• Provides background on the SGR Medicare payment
formula and the efforts that ultimately led to its repeal
• Describes payment options available to
surgeons under MACRA, including a new
Merit-Based Incentive Payment System
• Summarizes how the law will benefit surgeons
President Barack Obama signed legislation this pring that fulfilled one of the American College of Surgeons’ (ACS) foremost and longest running
legislative goals—reform of the Medicare physician
payment system, including permanent repeal of the
broken sustainable growth rate (SGR) formula. 1 The
SGR, first enacted as part of the 1997 Balanced Budget
Act, set unrealistic, aggregate spending targets in the
Medicare physician fee schedule. As a result, each year
since 2001, the Centers for Medicare & Medicaid Services (CMS) fee schedule mandated payment cuts for
surgeons and other physicians.
These projected cuts were largely averted through
annual (or sometimes more frequent) legislative patches
commonly referred to as temporary “doc fixes.” In
all, Congress enacted 17 temporary fixes, ranging in
duration from one month to two years, at a cost of
approximately $169.5 billion. 2 These last-minute patches
stopped the cuts but caused a great deal of uncertainty
for physicians because of the fixes’ transitory nature.
These short-term patches also made it more difficult
to pass permanent, meaningful reforms that would
incentivize the provision of high-quality care.
The recently enacted Medicare Access and Children’s
Health Insurance Program (CHIP) Reauthorization
Act (MACRA), Public Law No. 114-10, is the culmination of a multi-year effort by the physician community,
patients, and lawmakers to advocate for meaningful
reform and ensure ongoing access to care. The ACS
played an especially influential role in garnering lawmakers’ support.
Legislators appreciated the fact that the ACS’ efforts
went beyond calling for repeal and included the devel-
opment of an SGR replacement proposal, known as the
Value-Based Update (VBU). As a result, the College was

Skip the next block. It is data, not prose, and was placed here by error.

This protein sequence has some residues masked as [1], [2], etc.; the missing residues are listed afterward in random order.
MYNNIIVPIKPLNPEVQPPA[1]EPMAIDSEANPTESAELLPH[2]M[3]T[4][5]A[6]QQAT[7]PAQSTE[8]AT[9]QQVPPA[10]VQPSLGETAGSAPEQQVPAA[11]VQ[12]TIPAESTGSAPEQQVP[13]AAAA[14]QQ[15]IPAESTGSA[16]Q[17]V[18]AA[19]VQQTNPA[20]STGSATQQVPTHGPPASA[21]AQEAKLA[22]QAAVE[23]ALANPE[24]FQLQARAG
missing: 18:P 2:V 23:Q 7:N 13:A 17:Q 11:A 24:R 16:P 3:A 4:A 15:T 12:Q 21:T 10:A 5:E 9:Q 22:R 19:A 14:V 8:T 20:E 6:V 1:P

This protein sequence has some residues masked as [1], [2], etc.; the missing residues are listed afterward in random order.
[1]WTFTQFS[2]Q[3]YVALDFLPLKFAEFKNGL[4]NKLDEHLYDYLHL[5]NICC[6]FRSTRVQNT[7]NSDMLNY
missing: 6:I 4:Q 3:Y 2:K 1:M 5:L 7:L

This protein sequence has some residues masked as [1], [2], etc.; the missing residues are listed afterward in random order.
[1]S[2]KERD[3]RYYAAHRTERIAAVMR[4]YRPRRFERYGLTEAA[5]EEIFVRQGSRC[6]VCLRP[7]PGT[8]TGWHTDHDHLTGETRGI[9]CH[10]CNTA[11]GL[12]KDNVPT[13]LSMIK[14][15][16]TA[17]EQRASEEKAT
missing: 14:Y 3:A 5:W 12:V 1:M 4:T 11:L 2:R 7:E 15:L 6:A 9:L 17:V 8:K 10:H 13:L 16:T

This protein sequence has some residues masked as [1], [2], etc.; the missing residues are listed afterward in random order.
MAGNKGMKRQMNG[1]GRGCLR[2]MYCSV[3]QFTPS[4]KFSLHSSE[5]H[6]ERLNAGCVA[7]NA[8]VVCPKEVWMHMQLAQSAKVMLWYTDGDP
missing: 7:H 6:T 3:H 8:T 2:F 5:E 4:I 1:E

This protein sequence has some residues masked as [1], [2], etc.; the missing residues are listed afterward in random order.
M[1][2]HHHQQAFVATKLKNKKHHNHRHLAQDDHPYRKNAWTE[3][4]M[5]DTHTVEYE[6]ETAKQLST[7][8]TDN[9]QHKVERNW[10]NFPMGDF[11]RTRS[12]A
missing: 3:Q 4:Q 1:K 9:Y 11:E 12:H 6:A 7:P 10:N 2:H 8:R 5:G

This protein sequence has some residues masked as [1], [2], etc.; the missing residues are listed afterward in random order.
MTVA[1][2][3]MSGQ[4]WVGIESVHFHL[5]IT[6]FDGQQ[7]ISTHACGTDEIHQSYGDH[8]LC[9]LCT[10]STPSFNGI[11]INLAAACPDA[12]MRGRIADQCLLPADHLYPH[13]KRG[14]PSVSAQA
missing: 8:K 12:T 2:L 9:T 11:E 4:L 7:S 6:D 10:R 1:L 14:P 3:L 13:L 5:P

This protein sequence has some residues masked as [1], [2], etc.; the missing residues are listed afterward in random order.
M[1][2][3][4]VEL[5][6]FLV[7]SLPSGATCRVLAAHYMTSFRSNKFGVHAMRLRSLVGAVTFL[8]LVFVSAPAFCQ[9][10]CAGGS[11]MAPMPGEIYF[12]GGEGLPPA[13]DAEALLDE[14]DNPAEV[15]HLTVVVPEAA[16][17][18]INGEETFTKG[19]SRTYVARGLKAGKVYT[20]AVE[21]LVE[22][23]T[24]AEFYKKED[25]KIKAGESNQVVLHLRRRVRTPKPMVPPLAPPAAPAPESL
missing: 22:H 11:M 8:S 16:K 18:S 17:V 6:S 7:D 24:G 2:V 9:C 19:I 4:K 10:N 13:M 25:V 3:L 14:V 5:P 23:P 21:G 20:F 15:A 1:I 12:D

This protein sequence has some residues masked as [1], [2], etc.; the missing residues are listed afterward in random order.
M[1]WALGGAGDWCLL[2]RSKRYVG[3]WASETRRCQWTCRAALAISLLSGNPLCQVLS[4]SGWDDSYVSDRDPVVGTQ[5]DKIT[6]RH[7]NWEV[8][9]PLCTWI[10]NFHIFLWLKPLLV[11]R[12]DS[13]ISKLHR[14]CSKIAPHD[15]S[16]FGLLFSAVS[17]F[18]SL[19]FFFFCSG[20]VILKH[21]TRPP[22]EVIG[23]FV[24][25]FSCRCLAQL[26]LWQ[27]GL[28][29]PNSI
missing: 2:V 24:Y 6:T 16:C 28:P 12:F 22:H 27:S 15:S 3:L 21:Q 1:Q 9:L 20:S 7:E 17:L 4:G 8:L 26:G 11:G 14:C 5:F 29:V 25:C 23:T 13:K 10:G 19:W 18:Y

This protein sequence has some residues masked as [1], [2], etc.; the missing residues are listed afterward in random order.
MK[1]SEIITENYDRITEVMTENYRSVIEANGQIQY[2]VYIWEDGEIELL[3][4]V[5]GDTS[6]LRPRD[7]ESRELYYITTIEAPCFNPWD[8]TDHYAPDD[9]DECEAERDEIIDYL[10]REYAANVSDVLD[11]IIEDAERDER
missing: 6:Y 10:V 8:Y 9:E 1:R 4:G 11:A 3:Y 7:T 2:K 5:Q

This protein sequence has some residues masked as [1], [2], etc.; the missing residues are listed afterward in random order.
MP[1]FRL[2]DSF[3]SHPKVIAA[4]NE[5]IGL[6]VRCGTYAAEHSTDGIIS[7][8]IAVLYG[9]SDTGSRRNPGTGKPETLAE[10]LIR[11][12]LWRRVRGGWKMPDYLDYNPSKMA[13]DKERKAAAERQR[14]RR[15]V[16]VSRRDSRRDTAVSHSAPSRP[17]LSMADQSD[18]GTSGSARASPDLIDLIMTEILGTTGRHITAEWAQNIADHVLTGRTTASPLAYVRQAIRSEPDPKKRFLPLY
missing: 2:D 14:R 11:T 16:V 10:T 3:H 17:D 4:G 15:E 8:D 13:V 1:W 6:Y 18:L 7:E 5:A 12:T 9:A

invited to testify before the three key congressional
committees with jurisdiction over the Medicare pro-
gram—the Senate Committee on Finance, the House
Committee on Energy and Commerce, and the House
Committee on Ways and Means—while Congress
developed the proposal in 2012 and 2013.3, 4 The ACS
remained active in negotiations on the finer points of
the law throughout the entire legislative process as
Congress sought to make meaningful improvements.
The law also includes a two-year extension of CHIP,
entitlement reforms, and other provisions, several of
which will affect surgeons.
Physician payment under MACRA
The new law takes a number of important steps to
improve the Medicare physician payment system. The
result of a bipartisan political compromise, the legislation was written with the goal of maintaining a
balance between restoring stability to Medicare physician payments and realigning incentives to better
facilitate physician-driven quality improvement efforts.
Perhaps the most significant change in the new law
is the immediate and permanent repeal of the SGR,
which had been a major goal of the College and the
larger physician community. According to an estimate
from the Congressional Budget Office (CBO), the cost of
simply repealing the SGR and freezing payment levels
for 10 years to put Medicare physician payments back
on level ground would have cost $137.4 billion. 5 This
new law does not freeze payments, however. Repeal is
followed by modest annual updates through 2019 in an
effort to provide physicians with a period of stability as
a new fee-for-service payment system is implemented.
During this time, new payment models also will be proposed and developed by specialty societies and other
interested parties. In addition, physicians will become
eligible for lump-sum incentive payments and additional updates in the future.
Early versions of the legislation did not include
updates and would have been roughly equivalent to a
10-year payment freeze; in 2013, however, the House
Committee on Ways and Means modified the bill to